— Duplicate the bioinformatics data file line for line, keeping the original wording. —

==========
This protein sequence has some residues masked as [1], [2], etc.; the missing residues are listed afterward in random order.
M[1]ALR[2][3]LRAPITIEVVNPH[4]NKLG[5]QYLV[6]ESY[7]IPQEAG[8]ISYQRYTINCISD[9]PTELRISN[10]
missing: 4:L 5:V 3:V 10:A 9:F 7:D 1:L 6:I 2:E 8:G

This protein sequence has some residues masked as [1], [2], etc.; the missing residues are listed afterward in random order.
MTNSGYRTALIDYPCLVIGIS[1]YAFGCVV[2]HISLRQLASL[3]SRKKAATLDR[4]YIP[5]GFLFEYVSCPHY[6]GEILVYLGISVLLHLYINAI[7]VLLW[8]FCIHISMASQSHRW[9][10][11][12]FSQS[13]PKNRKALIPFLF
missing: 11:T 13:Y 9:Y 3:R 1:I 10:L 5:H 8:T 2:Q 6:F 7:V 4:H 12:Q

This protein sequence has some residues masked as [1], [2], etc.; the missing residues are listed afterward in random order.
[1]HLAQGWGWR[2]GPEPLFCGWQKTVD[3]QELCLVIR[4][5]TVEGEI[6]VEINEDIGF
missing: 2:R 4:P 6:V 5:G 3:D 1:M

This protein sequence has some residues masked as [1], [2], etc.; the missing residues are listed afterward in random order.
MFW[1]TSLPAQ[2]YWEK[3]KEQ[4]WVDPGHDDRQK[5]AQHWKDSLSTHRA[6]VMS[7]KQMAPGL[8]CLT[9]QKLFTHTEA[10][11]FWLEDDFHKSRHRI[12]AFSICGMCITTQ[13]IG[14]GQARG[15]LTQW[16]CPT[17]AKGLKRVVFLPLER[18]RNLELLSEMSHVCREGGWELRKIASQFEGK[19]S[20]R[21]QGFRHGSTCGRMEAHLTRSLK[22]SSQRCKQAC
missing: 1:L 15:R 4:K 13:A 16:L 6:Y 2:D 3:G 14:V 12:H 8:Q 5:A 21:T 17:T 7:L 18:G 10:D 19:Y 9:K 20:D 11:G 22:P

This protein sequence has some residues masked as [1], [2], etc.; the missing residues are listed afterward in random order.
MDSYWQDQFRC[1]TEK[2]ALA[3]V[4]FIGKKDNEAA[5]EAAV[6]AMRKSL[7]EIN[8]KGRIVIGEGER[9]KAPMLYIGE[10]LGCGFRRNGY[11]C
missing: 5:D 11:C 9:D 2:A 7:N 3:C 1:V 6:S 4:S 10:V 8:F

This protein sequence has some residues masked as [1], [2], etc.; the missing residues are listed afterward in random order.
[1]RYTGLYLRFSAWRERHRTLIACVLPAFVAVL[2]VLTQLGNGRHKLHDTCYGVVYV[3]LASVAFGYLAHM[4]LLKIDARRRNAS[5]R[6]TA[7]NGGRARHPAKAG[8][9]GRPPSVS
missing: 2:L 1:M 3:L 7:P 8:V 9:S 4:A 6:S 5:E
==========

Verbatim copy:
This protein sequence has some residues masked as [1], [2], etc.; the missing residues are listed afterward in random order.
M[1]ALR[2][3]LRAPITIEVVNPH[4]NKLG[5]QYLV[6]ESY[7]IPQEAG[8]ISYQRYTINCISD[9]PTELRISN[10]
missing: 4:L 5:V 3:V 10:A 9:F 7:D 1:L 6:I 2:E 8:G

This protein sequence has some residues masked as [1], [2], etc.; the missing residues are listed afterward in random order.
MTNSGYRTALIDYPCLVIGIS[1]YAFGCVV[2]HISLRQLASL[3]SRKKAATLDR[4]YIP[5]GFLFEYVSCPHY[6]GEILVYLGISVLLHLYINAI[7]VLLW[8]FCIHISMASQSHRW[9][10][11][12]FSQS[13]PKNRKALIPFLF
missing: 11:T 13:Y 9:Y 3:R 1:I 10:L 5:H 8:T 2:Q 6:F 7:V 4:H 12:Q

This protein sequence has some residues masked as [1], [2], etc.; the missing residues are listed afterward in random order.
[1]HLAQGWGWR[2]GPEPLFCGWQKTVD[3]QELCLVIR[4][5]TVEGEI[6]VEINEDIGF
missing: 2:R 4:P 6:V 5:G 3:D 1:M

This protein sequence has some residues masked as [1], [2], etc.; the missing residues are listed afterward in random order.
MFW[1]TSLPAQ[2]YWEK[3]KEQ[4]WVDPGHDDRQK[5]AQHWKDSLSTHRA[6]VMS[7]KQMAPGL[8]CLT[9]QKLFTHTEA[10][11]FWLEDDFHKSRHRI[12]AFSICGMCITTQ[13]IG[14]GQARG[15]LTQW[16]CPT[17]AKGLKRVVFLPLER[18]RNLELLSEMSHVCREGGWELRKIASQFEGK[19]S[20]R[21]QGFRHGSTCGRMEAHLTRSLK[22]SSQRCKQAC
missing: 1:L 15:R 4:K 13:A 16:L 6:Y 2:D 3:G 14:V 12:H 8:Q 5:A 21:T 17:T 7:L 18:G 10:D 19:Y 9:K 20:D 11:G 22:P

This protein sequence has some residues masked as [1], [2], etc.; the missing residues are listed afterward in random order.
MDSYWQDQFRC[1]TEK[2]ALA[3]V[4]FIGKKDNEAA[5]EAAV[6]AMRKSL[7]EIN[8]KGRIVIGEGER[9]KAPMLYIGE[10]LGCGFRRNGY[11]C
missing: 5:D 11:C 9:D 2:A 7:N 3:C 1:V 6:S 4:S 10:V 8:F

This protein sequence has some residues masked as [1], [2], etc.; the missing residues are listed afterward in random order.
[1]RYTGLYLRFSAWRERHRTLIACVLPAFVAVL[2]VLTQLGNGRHKLHDTCYGVVYV[3]LASVAFGYLAHM[4]LLKIDARRRNAS[5]R[6]TA[7]NGGRARHPAKAG[8][9]GRPPSVS
missing: 2:L 1:M 3:L 7:P 8:V 9:S 4:A 6:S 5:E